A day rate in hand's worth two in the bush

Mark Pratt gives the insight and actual usable formula, nicely packaged in a spreadsheet, for how to maximise your contract income in relation to day rate choices.

​When I was younger, so much younger than today.

I never really understood the mechanics of day rate pay.

But now those days are gone, now I know why Nanna used to push

That fine old saying “a bird in hand’s worth two int’ bush”

With apologies to my fellow scousers for butchering their much loved classic, if you are in the business of day rate contracting then I’m about to reveal to you some information that may quite literally change the way you think about how you position yourself in the market, with a particular reference to the rather sensitive topic of day rate.

Over the last 15 years, I’ve worked with A LOT of day rate contractors. Project Managers, Business Analysts, Developers, Testers, Programme Directors, Programme Managers, Architects - the list goes on. I’ve also been out for a pint or two with A LOT of these people, and I’ve found mild lubrication of an alcoholic beverage to grease the wheels of the topic of day rate which most would typically not discuss in a professional context.

This is of course, not surprising. What is surprising to me, is that almost all of these highly intelligent, professional and generally financially comfortable group of people, mostly display quite limited commercial acumen in relation to maximising the earnings of their Limited Company, and thus their own earnings. Moreover, I’ve found that most of the time, this is driven by their limbic brained emotional inner chimp, rather than their eminently more logical, reasonable and financially astute prefrontal cortex human brain. (If you’ve no idea what I’m blithering on about here, read the Chimp Paradox by Steve Peters and prepare to have your world transformed!)

Best explained by way of example, let me introduce to you Colin Contractor.

Colin is a great Project Manager. He’s been “in the game” for a few years, earning around £500 a day for his excellent skills and is generally a very sensible, detail-oriented, clever chap.

Colin has done an excellent job for his current client, they’re very happy with him and have renewed his contract a few times, increasing his rate by 10% along the way, ending up on £550 per day. However, now the client has completed the projects they had Colin working on, and with no further need of his services have wished him well on his future journey. Buoyed by his success and experience, Colin decides his time is now worth £600 a day.

As a diligent and responsible guy, Colin updates his CV straight away and starts getting in contact with his network and applying for roles on job boards to find some new work.

Within a few days, Colin gets an email from a new client, really keen to speak to him about a juicy new opportunity, to deliver a long term contract, paying £500 a day, maybe £525 for the right candidate.

Colin is flabbergasted by the bare-faced cheek of such a derisory offer and declines off hand.

Colin spends the next seven weeks watching Jeremy Kyle in his underpants, and eventually lands a gig with a client willing to pay £600 a day.

How long do you think it takes Colin to “break even” and turn over more in his Limited Company on the £600 a day contract vs. immediately accepting the £525 contract?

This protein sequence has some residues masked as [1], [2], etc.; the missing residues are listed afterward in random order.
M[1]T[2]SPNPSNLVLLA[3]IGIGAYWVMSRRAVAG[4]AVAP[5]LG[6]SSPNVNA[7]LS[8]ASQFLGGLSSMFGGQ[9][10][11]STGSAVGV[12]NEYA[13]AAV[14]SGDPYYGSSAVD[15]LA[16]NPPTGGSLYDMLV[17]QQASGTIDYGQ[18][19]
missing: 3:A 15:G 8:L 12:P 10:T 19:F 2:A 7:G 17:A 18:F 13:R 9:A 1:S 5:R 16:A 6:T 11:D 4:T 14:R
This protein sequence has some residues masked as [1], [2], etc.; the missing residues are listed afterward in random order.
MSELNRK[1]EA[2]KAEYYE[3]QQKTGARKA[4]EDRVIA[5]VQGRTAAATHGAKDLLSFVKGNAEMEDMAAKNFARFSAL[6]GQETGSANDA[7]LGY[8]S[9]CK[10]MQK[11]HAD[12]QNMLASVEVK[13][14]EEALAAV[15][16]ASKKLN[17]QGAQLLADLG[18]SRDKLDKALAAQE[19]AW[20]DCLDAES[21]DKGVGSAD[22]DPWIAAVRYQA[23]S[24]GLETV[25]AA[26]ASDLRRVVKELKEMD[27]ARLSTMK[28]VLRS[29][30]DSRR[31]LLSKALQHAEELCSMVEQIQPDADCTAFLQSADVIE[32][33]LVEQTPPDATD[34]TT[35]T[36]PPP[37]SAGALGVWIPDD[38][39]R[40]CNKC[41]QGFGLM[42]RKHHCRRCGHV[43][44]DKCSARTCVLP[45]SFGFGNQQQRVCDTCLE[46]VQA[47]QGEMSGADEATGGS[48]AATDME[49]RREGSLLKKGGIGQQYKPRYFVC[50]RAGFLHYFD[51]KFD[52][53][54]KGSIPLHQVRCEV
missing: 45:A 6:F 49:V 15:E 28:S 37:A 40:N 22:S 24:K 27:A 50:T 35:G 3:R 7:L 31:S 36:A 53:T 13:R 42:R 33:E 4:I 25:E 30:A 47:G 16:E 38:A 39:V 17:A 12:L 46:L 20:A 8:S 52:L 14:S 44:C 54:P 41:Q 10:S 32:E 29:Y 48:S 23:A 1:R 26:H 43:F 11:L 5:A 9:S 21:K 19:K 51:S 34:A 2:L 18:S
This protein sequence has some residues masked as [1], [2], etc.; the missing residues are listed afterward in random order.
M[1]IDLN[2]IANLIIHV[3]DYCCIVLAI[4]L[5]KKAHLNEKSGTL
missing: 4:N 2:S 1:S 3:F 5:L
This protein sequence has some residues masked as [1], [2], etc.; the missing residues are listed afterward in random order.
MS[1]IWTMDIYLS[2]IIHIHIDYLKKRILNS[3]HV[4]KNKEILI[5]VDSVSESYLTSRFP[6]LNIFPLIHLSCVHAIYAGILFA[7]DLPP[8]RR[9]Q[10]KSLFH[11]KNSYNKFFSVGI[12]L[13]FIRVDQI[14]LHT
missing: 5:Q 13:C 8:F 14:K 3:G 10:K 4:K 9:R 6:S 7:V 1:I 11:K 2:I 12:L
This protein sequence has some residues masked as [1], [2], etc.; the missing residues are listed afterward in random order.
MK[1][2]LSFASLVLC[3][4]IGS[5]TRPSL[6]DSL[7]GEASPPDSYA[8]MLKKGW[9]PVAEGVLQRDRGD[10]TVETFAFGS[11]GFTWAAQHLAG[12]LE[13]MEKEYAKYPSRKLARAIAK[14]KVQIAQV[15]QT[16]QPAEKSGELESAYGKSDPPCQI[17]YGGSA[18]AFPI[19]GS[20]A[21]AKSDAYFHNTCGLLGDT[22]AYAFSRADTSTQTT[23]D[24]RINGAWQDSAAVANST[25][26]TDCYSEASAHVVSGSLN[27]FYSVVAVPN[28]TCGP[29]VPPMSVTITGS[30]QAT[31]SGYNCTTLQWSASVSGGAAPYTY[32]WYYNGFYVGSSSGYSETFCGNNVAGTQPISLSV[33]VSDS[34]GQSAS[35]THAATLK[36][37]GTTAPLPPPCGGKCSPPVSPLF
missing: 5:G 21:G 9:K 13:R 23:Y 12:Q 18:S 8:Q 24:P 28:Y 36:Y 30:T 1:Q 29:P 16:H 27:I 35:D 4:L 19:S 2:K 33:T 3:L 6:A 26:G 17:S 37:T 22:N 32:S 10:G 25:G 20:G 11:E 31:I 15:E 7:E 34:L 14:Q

The answer is 14 months (280 billable days to be precise).

Now, I know there are many, many variables to consider here: role and responsibilities, length of contract, location etc. But for the purpose of this article, let’s leave these to one side (I’ll waffle on about these things in a future article). Let’s concentrate on pure cold hard cash.

You see, Colin, despite his intelligence, wasn’t listening in Maths class when his teacher explained the concept of ‘Relative Velocity’. Or in simple terms, the age old problem of “If a truck leaves town travelling at 50mph heading for a town 300 miles away, and a Sports Car leaves the same town 2 hours later travelling at 70mph aiming for the same location, who gets there first?”. Or even earlier in Nursery in the Tortoise and the Hare fable. (The answer is of course the Tortoise and the Truck won). You can insert whatever metaphor you like here, the outcome is the same.

Luckily for you, I was a right little swot, listening intently and absorbing everything like a sponge.

The fact is that our old friend Mathematics can help us solve this problem. I’ll briefly bore you with the details. If:

d = Your desired day rate

a = A rate you’ve actually been offered, or might consider

t = Time it takes for 'd' to be a better financial outcome

p = The time passed since you started a contract on rate 'a'


t = { pa / ( d - a) } + p

In our Colin example above:

t = { 35 days x £525 / ( £600 - £525) } + 35 days

t = { £18,375 / £75 } + 35 days

t = 280 days

Based on an average of 20 billable days per month, that’s 14 months .. wowzers!

Now, because I’m a nice guy who doesn't wish to see you tie yourself up in algebraic knots, I’ve put together a spreadsheet to do all this for you.

It calculates:

  • The difference in potential earnings between any two day rates over 12 months

  • The time to “break even” between two day rates

  • The difference between two day rates after one year, in total and by month

To get access, please contact me on LinkedIn and leave me a little note to let me know you’d like a copy. I'd be more than happy to share it with you.

Until next time, my friends!​

Posted about 5 years ago
About the author:
Mark Pratt

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